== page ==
Performed by Detroit Symphony Orchestra. Conducted by Leonard Slatkin
In 1942, Martha Graham and Elizabeth Sprague Coolidge commissioned Copland to write a ballet with “an American theme”. Copland did the bulk of the work in 1943/44, and the work was premiered at the Library of Congress on Oct. 30, 1944, with Graham dancing the lead role. In 1945, Copland was commissioned by conductor Artur Rodzinski to rearrange the ballet as an orchestral suite,
The pandemic has changed how we listen to music and perform it.
Patrick Dexter was stuck at home but still had to practice everyday to keep in shape. He started recording his cello practice and sharing them with friends. Things I love, one the cello but also the wind accompanying it. Of course the dog.
I’ve created a play list of several Celtic tunes and end it with Mozart
The quote below is from his video including(as I promised him on twitter) the donation links.
Irish folk song ‘Spancil Hill’. Music from my cottage on the West coast of Ireland. Spancil Hill is a traditional Irish song written by Michael Considine. It depicts the plight of Irish immigrants who were living in America, many of which moved to California during the Gold Rush, and the longing for their homeland.
Music from my cottage on the West coast of Ireland.
If you enjoy this music consider buying me a one off coffee at: https://ko-fi.com/patrickdexter Or become a patron and have access to all my music to download or listen to any time at: www.patreon.com/patrickdexter
Even though Still’s Symphony No. 2, (“Song of a New Race” ) is not as well known as his first symphony, its Western-infused-African compositional style helps tell the story of African Americans through the 1900s. This symphony works together with his first, the “Afro-American”, to paint the full picture. While the “Afro-American” symphony used music to show the daily life of African Americans after the Civil War, “Song of a New Race” tells the story of Still’s people in modern times, a new man of various races integrated into American society.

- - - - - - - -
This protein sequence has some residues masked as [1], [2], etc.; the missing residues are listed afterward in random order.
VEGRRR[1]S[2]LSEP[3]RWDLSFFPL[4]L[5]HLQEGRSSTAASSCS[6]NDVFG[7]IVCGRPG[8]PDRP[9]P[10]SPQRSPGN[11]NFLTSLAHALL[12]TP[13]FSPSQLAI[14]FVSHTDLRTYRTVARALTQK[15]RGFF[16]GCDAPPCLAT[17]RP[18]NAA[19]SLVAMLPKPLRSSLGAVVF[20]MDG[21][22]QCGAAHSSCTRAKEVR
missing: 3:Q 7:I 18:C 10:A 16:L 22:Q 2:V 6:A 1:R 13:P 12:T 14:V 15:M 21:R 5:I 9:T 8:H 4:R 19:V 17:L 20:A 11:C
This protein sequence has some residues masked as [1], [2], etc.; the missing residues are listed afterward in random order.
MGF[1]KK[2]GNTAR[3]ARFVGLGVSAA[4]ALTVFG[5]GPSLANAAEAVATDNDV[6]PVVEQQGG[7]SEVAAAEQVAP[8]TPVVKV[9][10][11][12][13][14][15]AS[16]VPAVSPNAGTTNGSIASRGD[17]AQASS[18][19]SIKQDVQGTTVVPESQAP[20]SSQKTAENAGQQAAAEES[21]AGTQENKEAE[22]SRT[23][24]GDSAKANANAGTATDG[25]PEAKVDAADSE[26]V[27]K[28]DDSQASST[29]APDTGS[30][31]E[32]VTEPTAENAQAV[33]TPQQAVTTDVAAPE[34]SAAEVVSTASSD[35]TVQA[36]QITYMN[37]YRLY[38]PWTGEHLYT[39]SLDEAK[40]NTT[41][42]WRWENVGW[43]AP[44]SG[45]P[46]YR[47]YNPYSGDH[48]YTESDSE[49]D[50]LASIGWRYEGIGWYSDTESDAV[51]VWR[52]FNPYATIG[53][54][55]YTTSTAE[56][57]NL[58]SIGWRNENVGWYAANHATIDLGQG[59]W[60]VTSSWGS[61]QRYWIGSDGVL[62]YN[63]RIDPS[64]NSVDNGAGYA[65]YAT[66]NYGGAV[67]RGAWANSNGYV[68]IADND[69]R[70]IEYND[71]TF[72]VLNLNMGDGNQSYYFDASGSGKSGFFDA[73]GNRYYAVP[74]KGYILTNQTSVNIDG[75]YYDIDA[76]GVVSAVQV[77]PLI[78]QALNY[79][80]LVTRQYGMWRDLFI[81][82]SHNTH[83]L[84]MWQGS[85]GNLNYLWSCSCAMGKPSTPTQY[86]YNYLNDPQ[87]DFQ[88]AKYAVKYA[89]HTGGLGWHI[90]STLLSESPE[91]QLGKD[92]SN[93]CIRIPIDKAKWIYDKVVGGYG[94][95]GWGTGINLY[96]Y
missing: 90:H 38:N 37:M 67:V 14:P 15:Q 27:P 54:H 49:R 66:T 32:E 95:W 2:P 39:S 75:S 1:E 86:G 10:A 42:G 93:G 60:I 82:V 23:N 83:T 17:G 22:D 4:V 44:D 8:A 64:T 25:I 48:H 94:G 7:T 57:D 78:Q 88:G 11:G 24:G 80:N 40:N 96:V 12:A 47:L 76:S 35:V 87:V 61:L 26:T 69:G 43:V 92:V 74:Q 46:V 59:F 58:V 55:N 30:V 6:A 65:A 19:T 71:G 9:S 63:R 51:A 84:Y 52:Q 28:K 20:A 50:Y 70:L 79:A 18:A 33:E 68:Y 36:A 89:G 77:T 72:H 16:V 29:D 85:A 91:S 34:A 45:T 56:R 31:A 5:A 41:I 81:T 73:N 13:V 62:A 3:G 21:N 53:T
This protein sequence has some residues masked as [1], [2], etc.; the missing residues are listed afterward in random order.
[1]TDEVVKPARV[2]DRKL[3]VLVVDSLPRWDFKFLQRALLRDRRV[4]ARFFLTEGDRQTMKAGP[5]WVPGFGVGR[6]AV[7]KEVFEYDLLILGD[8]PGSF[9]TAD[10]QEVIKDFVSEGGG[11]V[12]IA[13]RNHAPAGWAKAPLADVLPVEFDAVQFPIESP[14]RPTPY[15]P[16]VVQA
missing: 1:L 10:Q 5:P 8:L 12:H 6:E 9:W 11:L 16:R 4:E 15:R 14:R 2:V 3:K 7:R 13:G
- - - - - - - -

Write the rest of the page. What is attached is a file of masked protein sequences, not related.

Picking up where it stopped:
” Symphonic Variations on an African Air, composed in 1906, is based on an African-American song, “I’m troubled in mind.” The work is interestingly structured, achieving a unity and direction rarely found in variation forms. More than eighty years ago the British musicologist Herbert Antcliffe lamented “the infrequency of… performances” of the work that “in size… and… demand for orchestral resources, is the biggest of all Coleridge-Taylor’s purely orchestral works.” The piece is engaging, with enchanting melodic invention, a harmonic language that is both characteristically chromatic and modally tinged, and a fine sense of orchestral color. As Antcliffe says, “To those who really wish to know Coleridge-Taylor… no single work of his will reveal him more”
An interesting bit of history. from his wiki page
“His father Daniel Taylor was descended from African-American slaves who were freed by the British and evacuated from the colonies at the end of the American Revolutionary War; some 3,000 of these Black Loyalists were resettled in Nova Scotia. Others were resettled in London and the Caribbean. In 1792 some 1200 blacks from Nova Scotia chose to leave what they considered a hostile climate and society, and moved to Sierra Leone, which the British had established as a colony for free blacks. The Black Loyalists joined free blacks (some of whom were also African Americans) from London, and were joined by maroons from Jamaica, and slaves liberated at sea from illegal slave ships by the British navy “